Date of Award

2016

Document Type

Open Access Thesis

Department

Communication Sciences and Disorders

Sub-Department

The Norman J. Arnold School of Public Health

First Advisor

Suzanne Adlof

Abstract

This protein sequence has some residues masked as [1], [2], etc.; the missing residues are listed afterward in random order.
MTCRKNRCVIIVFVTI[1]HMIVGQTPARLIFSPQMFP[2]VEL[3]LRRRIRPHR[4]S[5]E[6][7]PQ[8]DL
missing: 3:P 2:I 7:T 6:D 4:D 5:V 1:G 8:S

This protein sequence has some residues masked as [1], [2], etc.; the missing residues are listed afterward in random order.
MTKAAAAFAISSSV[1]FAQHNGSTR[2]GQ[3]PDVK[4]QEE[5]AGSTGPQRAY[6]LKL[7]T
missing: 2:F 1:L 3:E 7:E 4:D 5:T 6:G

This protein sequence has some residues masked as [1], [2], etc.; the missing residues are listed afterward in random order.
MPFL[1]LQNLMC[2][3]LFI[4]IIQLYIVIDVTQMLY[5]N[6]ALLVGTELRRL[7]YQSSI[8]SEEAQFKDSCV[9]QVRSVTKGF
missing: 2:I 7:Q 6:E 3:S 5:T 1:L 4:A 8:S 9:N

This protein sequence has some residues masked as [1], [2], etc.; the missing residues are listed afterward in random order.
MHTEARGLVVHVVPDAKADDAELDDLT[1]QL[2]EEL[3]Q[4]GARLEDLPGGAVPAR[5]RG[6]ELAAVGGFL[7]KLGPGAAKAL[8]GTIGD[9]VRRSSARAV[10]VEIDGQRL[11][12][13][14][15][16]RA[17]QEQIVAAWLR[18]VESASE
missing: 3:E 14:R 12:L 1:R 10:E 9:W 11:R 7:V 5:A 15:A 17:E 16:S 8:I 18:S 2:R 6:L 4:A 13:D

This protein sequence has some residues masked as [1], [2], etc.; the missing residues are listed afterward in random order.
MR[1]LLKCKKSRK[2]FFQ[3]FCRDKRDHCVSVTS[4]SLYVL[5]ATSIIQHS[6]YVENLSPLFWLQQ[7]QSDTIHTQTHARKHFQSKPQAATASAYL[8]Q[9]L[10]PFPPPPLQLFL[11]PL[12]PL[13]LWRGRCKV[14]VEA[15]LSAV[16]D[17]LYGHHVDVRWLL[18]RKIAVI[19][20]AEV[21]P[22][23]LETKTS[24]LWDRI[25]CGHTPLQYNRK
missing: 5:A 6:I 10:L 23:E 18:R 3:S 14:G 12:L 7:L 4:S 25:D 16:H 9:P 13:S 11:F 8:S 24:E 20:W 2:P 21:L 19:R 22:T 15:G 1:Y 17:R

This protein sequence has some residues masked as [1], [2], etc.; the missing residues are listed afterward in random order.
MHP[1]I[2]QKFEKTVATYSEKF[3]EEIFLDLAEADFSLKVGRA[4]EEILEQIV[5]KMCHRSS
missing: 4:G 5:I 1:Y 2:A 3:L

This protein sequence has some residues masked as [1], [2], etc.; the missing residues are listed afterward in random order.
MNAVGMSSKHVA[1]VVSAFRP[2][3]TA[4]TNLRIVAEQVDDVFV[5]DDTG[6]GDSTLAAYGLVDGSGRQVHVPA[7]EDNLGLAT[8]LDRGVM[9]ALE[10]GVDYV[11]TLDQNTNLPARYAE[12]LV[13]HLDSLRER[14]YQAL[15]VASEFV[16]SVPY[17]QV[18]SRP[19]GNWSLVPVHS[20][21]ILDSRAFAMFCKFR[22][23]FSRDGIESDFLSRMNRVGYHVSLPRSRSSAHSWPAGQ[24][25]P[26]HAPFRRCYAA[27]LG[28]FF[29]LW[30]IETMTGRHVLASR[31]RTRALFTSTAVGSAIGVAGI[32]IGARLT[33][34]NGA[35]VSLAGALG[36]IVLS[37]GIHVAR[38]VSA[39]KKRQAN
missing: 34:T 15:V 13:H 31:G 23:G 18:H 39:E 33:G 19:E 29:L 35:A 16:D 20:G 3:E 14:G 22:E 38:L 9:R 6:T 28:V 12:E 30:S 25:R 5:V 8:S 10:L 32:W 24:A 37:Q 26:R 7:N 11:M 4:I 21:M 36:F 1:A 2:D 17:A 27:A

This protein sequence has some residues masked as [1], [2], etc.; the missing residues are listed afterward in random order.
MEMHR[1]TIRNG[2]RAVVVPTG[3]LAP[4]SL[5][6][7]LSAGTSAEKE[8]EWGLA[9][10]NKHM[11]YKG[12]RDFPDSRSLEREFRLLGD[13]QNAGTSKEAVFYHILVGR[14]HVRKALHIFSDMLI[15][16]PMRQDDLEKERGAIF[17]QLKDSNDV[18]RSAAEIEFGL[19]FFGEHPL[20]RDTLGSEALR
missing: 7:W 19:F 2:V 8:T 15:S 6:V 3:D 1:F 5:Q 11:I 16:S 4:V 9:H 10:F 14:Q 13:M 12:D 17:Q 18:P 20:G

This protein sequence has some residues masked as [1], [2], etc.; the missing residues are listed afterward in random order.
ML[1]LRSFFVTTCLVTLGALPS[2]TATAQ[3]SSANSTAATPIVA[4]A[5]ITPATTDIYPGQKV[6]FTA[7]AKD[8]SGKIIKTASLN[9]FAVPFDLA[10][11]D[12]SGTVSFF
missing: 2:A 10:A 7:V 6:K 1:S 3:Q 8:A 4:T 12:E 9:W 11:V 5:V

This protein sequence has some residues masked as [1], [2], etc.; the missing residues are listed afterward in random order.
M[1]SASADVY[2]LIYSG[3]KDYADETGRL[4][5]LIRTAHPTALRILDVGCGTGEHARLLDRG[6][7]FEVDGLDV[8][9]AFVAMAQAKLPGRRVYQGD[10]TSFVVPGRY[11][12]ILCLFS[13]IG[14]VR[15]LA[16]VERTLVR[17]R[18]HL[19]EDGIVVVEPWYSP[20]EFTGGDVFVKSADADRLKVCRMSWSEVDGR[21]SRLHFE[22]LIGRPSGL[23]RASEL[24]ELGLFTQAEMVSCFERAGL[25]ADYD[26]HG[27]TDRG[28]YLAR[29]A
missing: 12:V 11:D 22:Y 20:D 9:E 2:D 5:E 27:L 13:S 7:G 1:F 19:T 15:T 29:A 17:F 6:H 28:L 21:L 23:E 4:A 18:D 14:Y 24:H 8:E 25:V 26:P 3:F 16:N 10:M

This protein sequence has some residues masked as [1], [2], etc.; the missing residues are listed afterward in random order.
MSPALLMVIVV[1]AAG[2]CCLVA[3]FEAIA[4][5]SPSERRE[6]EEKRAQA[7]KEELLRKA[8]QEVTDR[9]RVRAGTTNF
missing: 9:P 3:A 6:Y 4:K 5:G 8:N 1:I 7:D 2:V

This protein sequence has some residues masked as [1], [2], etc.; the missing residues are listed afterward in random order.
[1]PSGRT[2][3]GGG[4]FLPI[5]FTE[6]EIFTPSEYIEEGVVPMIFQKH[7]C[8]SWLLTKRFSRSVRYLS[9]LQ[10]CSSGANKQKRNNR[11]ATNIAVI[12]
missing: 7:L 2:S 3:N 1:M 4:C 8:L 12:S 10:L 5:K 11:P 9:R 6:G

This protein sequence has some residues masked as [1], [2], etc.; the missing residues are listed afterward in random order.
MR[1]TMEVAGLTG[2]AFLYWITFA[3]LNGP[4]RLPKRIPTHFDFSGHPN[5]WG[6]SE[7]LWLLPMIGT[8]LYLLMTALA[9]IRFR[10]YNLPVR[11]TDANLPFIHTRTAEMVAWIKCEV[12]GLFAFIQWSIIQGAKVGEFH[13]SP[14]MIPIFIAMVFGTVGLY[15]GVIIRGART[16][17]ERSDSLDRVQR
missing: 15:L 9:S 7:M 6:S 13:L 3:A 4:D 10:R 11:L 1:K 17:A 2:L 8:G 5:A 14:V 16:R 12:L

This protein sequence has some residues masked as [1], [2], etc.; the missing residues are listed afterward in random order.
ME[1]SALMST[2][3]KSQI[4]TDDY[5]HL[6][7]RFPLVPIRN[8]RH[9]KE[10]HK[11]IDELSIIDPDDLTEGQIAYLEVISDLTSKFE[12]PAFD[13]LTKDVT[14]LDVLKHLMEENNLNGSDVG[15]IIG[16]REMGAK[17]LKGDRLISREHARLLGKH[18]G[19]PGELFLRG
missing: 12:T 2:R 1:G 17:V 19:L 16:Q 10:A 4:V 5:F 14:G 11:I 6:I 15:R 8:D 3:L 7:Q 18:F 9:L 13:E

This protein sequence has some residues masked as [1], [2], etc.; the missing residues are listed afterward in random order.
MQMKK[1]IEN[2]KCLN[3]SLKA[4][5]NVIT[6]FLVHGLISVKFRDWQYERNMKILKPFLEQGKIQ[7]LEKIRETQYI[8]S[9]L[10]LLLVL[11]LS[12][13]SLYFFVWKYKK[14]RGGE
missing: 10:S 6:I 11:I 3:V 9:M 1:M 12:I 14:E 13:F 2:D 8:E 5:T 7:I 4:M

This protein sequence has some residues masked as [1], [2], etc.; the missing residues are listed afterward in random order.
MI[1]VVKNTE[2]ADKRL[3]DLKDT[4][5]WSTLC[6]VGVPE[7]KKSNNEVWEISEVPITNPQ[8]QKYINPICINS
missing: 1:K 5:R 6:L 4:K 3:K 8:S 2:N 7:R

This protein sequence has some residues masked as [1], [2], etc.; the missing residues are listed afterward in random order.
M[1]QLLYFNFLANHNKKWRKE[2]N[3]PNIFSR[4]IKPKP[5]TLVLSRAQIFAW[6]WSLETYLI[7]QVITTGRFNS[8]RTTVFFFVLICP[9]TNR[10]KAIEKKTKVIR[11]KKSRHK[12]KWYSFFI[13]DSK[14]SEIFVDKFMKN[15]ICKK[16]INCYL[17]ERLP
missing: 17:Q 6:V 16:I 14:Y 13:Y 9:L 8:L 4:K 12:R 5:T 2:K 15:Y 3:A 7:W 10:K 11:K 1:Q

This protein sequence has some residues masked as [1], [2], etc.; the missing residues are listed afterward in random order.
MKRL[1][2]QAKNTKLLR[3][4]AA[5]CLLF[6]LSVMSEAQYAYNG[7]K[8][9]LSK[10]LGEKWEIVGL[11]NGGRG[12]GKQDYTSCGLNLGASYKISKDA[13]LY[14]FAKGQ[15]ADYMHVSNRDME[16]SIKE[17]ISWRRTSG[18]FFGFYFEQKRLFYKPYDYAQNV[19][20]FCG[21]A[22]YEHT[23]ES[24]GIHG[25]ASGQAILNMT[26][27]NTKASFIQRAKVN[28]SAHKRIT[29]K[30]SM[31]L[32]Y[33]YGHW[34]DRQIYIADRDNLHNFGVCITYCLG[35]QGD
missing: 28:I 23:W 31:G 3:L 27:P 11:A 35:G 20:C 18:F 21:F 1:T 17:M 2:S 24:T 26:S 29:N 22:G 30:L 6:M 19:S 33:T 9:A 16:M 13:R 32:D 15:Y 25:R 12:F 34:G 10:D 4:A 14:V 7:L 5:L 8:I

The purpose of this study is to examine the validity of a web-based, self-rating checklist of vocabulary knowledge. One hundred fifty-nine participants took two norm-referenced assessments in addition to one of three conditions of a developed self-rating checklist. Each condition employed a different combination of follow-up questions (synonym generation to verify participants’ self-ratings) and feedback for student responses (whether or not synonyms are correct). Condition 1 did not provide any follow-up questions or feedback, Condition 2 included follow-up questions and feedback, and Condition 3 presented follow-up questions but no feedback. Results show that participants moderately overestimated vocabulary knowledge. Moderate-to-high statistically significant correlations (0.51 – 0.71) were observed between each condition of the assessment and norm-referenced assessments. Additionally, multiple regression analyses indicated that 31-67% of variance in norm-referenced assessments could be explained by scores on the self-rating checklist assessment, demonstrating concurrent validity with norm-referenced vocabulary tests. Results indicated few differences in the prediction of norm-referenced assessments between conditions differing in follow-up questions/feedback. However, participant responses to post-assessment surveys show that the presence or lack of feedback and follow-up questions had a slight effect on their perceptions of construct validity. These results demonstrate both construct and concurrent validity and suggest that a self-rating checklist can be a valid assessment of vocabulary.

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